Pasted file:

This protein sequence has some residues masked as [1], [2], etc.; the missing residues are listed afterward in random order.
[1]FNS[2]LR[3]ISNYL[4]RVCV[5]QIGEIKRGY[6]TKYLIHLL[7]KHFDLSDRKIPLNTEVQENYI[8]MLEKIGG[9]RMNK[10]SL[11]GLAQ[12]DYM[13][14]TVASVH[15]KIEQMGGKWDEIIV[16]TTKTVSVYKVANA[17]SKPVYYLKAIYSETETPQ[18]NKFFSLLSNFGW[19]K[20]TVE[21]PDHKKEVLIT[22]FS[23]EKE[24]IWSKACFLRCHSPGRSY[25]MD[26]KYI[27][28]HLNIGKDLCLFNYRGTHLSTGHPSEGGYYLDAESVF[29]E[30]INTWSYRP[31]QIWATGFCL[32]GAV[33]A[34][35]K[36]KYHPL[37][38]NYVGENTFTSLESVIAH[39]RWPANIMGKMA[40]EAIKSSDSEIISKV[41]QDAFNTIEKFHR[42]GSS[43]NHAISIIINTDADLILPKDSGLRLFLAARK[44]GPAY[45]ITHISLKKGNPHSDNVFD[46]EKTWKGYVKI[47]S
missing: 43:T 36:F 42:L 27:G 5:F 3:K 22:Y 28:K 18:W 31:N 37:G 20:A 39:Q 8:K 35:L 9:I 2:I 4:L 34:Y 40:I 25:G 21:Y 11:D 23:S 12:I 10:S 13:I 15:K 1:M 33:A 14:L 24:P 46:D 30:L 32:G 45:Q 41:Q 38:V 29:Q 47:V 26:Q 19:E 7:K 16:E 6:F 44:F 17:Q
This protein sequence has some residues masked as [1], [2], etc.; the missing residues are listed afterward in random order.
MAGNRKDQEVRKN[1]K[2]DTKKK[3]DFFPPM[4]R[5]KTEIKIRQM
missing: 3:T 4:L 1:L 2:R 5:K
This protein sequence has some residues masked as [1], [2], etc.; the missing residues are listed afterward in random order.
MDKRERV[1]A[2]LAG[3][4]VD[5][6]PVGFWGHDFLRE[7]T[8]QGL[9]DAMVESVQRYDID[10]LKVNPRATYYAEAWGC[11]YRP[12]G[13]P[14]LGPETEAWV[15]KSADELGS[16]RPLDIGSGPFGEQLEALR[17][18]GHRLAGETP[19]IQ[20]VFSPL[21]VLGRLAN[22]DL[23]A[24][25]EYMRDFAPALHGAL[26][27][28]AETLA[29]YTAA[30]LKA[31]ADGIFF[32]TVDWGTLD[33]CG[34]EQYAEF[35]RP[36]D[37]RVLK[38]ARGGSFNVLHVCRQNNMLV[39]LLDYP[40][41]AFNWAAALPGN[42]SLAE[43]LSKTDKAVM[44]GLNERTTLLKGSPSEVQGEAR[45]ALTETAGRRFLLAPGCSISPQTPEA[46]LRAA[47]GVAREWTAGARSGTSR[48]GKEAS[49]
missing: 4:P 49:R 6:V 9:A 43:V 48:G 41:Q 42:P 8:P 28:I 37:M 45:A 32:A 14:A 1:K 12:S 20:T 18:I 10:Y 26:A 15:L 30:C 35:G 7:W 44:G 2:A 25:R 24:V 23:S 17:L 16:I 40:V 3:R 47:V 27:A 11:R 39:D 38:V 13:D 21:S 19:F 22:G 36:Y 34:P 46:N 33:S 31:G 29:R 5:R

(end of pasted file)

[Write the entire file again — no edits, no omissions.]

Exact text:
This protein sequence has some residues masked as [1], [2], etc.; the missing residues are listed afterward in random order.
[1]FNS[2]LR[3]ISNYL[4]RVCV[5]QIGEIKRGY[6]TKYLIHLL[7]KHFDLSDRKIPLNTEVQENYI[8]MLEKIGG[9]RMNK[10]SL[11]GLAQ[12]DYM[13][14]TVASVH[15]KIEQMGGKWDEIIV[16]TTKTVSVYKVANA[17]SKPVYYLKAIYSETETPQ[18]NKFFSLLSNFGW[19]K[20]TVE[21]PDHKKEVLIT[22]FS[23]EKE[24]IWSKACFLRCHSPGRSY[25]MD[26]KYI[27][28]HLNIGKDLCLFNYRGTHLSTGHPSEGGYYLDAESVF[29]E[30]INTWSYRP[31]QIWATGFCL[32]GAV[33]A[34][35]K[36]KYHPL[37][38]NYVGENTFTSLESVIAH[39]RWPANIMGKMA[40]EAIKSSDSEIISKV[41]QDAFNTIEKFHR[42]GSS[43]NHAISIIINTDADLILPKDSGLRLFLAARK[44]GPAY[45]ITHISLKKGNPHSDNVFD[46]EKTWKGYVKI[47]S
missing: 43:T 36:F 42:L 27:G 5:F 3:K 22:Y 28:K 18:W 31:N 37:G 20:A 39:Q 8:K 35:L 9:I 2:I 4:L 34:Y 40:I 25:G 21:Y 11:D 23:S 12:I 10:S 13:I 15:K 1:M 33:A 14:L 24:P 46:D 30:L 32:G 45:Q 41:Q 38:V 29:Q 47:V 26:Q 19:E 7:K 16:E 6:F 44:F 17:Q
This protein sequence has some residues masked as [1], [2], etc.; the missing residues are listed afterward in random order.
MAGNRKDQEVRKN[1]K[2]DTKKK[3]DFFPPM[4]R[5]KTEIKIRQM
missing: 3:T 4:L 1:L 2:R 5:K
This protein sequence has some residues masked as [1], [2], etc.; the missing residues are listed afterward in random order.
MDKRERV[1]A[2]LAG[3][4]VD[5][6]PVGFWGHDFLRE[7]T[8]QGL[9]DAMVESVQRYDID[10]LKVNPRATYYAEAWGC[11]YRP[12]G[13]P[14]LGPETEAWV[15]KSADELGS[16]RPLDIGSGPFGEQLEALR[17][18]GHRLAGETP[19]IQ[20]VFSPL[21]VLGRLAN[22]DL[23]A[24][25]EYMRDFAPALHGAL[26][27][28]AETLA[29]YTAA[30]LKA[31]ADGIFF[32]TVDWGTLD[33]CG[34]EQYAEF[35]RP[36]D[37]RVLK[38]ARGGSFNVLHVCRQNNMLV[39]LLDYP[40][41]AFNWAAALPGN[42]SLAE[43]LSKTDKAVM[44]GLNERTTLLKGSPSEVQGEAR[45]ALTETAGRRFLLAPGCSISPQTPEA[46]LRAA[47]GVAREWTAGARSGTSR[48]GKEAS[49]
missing: 4:P 49:R 6:V 9:A 43:V 48:G 41:Q 42:P 8:P 28:I 37:M 45:A 32:A 14:A 1:K 12:S 20:T 18:I 10:Y 26:A 15:L 30:C 35:G 7:W 44:G 2:A 25:R 24:V 23:S 17:L 16:I 40:V 3:R 47:V 27:A 11:R 39:D 38:V 13:D 21:S 19:F 22:G 36:Y 34:P 46:N 33:S 31:G 29:R 5:R